You can spend every minute of each day reading recording theories and discussing them. It seems if you spend any time in forums and social media that some people seem to have made a full-time occupation out of it.
Everything from mic placement to room design, gain structure to summing amps is talked about in microscopic detail.
Let's be clear there are fundamentals of audio, recording and acoustics that we should all know. For example, when recording in the digital domain, if you don't understand about clipping you're going to make some pretty bad recordings.
However theory can quickly become dogma and leave little room for experimentation or merely the fact that sometimes real life happens and some of the most repeated mantras go out of the window.
A few months ago I was in the studio of Grammy-winning producer Kipper, who has worked with artists such as Sting and Mary J Blige. It's a barn conversion and a beautiful space, but when it comes to room design and acoustics, it would send your average keyboard warrior into a tailspin. A few years ago the BBC ran a fantastic documentary on recording legend Jeff Lynne of ELO fame. It showed Lynne at home talking about recording... in rooms with little or no treatment, making great music.
Just imagine what would have happened if someone had said that leaving the talkback mic on was a bad idea and certainly breaking the rules. This event is how Hugh Padgham discovered perhaps the most iconic drum sound of the 80s. By patching the talkback mic on a SSL desk back into the desk and then putting a gate on across it he created the gated reverb sound. It started as a mistake, but Padgham took it and made it the gated drum sound of Gabriels 'Intruder' played by Phil Collins. Collins loved it so much he used the sound on his album 'Face Value', and then SSL modified the E Series console to enable recording of the talkback mic.
When I came to design my mix room, I got myself into knots working out a room design. Then one of my friends told me he'd designed several studios using all the angled wall theories and had concluded that a room with straight walls sounded just as good. I took his advice and did just that (I guess some of you that are reading this have stopped breathing), and it sounds great. Furthermore, I fire sideways across the width of the room, another unforgivable sin I'm told. I've had lots of engineers and producers in the room who all love it. Even more, I'm yet to have a mix sent back to me for amends, so it works outside of the space too.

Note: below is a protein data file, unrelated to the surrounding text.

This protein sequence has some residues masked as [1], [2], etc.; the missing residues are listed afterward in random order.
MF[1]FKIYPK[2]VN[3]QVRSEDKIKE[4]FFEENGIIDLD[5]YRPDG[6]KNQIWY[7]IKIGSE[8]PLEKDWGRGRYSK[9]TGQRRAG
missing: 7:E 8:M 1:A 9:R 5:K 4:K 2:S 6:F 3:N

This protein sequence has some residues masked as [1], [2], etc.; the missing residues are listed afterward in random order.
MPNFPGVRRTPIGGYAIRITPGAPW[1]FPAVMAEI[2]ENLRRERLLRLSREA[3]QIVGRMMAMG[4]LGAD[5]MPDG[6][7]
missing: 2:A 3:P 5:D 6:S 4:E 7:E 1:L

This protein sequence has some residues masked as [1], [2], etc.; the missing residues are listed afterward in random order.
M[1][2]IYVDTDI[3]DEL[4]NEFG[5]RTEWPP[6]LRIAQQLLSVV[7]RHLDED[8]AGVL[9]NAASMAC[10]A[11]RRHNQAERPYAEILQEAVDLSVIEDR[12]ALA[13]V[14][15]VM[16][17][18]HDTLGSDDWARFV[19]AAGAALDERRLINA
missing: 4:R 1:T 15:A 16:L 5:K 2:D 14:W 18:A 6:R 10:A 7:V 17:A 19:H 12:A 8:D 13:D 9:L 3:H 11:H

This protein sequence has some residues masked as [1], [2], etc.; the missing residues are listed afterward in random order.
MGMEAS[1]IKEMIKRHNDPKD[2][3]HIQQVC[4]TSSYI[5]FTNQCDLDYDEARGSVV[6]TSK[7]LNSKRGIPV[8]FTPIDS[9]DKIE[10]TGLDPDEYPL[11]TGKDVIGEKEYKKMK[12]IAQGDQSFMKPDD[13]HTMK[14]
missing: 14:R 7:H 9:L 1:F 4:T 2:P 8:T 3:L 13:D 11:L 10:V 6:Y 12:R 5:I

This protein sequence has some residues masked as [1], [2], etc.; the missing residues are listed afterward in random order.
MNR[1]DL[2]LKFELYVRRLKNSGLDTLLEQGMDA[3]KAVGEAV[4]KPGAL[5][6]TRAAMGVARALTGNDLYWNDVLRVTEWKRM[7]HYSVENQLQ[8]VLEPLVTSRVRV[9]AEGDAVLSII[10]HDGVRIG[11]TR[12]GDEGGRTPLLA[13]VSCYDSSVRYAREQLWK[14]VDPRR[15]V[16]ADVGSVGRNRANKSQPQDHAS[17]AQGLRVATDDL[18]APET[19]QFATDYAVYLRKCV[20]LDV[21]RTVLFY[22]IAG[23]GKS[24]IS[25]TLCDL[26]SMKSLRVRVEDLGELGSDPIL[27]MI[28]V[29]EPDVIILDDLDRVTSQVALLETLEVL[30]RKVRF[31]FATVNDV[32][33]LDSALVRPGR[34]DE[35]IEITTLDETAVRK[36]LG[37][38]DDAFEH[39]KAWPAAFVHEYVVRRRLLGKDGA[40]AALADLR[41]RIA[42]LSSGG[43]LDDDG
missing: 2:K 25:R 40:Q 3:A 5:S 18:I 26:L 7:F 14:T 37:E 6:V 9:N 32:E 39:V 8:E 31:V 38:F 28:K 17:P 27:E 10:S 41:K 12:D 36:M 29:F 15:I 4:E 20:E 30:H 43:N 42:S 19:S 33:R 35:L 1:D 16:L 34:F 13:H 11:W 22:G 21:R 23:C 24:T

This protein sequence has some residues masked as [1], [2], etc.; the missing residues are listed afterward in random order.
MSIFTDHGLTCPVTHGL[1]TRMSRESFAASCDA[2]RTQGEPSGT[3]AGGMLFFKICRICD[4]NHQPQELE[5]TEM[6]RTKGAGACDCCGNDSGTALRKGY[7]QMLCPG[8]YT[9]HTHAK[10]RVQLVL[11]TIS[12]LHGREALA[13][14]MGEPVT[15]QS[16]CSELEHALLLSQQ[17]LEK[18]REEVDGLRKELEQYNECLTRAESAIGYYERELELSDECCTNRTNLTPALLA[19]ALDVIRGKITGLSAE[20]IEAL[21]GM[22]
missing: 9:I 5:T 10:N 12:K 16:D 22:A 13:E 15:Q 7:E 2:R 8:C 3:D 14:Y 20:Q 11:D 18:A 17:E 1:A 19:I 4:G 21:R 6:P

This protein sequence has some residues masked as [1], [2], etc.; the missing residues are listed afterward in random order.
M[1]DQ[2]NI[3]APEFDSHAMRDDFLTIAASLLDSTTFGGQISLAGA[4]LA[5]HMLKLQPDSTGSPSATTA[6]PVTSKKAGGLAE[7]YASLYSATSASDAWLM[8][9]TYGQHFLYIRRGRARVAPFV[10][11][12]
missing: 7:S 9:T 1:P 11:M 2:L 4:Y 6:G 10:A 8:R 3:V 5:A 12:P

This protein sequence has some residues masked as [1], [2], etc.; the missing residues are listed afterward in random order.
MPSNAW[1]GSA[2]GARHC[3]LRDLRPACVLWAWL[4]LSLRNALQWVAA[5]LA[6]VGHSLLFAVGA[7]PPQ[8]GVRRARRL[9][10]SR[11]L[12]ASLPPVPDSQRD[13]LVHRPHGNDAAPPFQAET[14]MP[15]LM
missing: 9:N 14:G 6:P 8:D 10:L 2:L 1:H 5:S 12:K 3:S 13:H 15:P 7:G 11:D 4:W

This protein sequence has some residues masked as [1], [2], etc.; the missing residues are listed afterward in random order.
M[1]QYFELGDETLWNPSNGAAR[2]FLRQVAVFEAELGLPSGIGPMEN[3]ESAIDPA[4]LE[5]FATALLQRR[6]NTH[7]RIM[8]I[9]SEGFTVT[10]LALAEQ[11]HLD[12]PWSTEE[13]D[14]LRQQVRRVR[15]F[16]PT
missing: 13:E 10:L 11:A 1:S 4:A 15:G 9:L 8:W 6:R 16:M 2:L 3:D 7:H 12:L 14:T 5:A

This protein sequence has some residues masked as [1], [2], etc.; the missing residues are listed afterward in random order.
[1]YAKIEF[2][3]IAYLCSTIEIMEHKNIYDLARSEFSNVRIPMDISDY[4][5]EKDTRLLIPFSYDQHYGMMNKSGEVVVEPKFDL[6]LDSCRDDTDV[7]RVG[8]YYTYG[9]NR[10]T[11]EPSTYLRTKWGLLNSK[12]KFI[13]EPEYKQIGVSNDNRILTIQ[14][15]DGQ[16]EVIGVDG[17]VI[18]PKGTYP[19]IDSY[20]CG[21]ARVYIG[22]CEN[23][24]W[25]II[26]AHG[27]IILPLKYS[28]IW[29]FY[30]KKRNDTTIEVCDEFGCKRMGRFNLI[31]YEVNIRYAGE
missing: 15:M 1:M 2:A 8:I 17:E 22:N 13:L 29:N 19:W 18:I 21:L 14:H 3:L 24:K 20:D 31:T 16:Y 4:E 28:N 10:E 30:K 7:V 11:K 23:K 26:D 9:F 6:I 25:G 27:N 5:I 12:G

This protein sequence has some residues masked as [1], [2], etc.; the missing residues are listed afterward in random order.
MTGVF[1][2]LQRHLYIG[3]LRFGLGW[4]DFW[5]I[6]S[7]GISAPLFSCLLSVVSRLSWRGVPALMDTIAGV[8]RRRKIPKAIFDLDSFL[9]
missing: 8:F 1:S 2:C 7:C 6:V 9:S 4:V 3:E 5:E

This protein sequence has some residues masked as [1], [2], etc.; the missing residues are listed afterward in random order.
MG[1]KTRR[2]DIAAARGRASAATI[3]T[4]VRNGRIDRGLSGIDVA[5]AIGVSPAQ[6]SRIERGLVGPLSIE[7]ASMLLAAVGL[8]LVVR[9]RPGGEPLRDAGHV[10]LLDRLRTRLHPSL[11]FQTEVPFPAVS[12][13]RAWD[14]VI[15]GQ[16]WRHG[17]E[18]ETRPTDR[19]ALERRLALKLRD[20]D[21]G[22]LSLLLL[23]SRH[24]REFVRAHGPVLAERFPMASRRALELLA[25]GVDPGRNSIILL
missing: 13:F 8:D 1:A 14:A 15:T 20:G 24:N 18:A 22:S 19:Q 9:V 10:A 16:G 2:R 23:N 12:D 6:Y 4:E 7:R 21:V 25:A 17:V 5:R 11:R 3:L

I could go on all day citing cases of people breaking the rules and getting great results. Theories are essential starting points, but then life happens and sometimes pisses all over them.
I'm not suggesting all theories are up for grabs, but rather that we should avoid the language of absolutes. Words like 'always' or 'never' don’t leave any room for reasonable debate. I'm suspicious of certainty, be that in politics or religion and of course in the world of audio and music. Certainty leaves little room for exploration and imagination, it seldom gives space for other possibilities, and so it's best to avoid people like that.
My son graduated a few years ago with a First in psychology, for which I was enormously proud. However, I was blown away when, during his dissertation research, he discovered that a theory used in the field was wrong. Imagine being in the middle of a physics degree course and you find out that Einstein's theory of relativity may not be correct. This situation is where Jack found himself, and he spent time wondering if he had made a mistake. How could someone who had not even completed a degree find an error in the long-held teaching? However, he had, and it was such a revelation that after he completed his degree, he was flown out to a conference. There he gave a presentation to some of the world's leading scholars in the field of psychology to present his findings. Science allows for the possibility of theories changing over time as they are tested in the light of new experiences. Science may seem to be based on absolutes; it isn't.
We live in strange times, where it seems people will believe anything or anyone. Be that on subjects of the shape of the planet we live on to whacky theories about solar heating using up the Sun's power. It is essential to have an excellent fundamental grounding in the core principles of audio and acoustics. Otherwise, you'll believe anything or anyone. However, if we allow our beliefs to become dogma, then we leave little room for new possibilities.
So I encourage you to study; in fact, I implore you to do so it will help ensure you have a career grounded in sound science. However, stay open-minded to new possibilities and who knows you might be the next person to discover we were all wrong in the first place!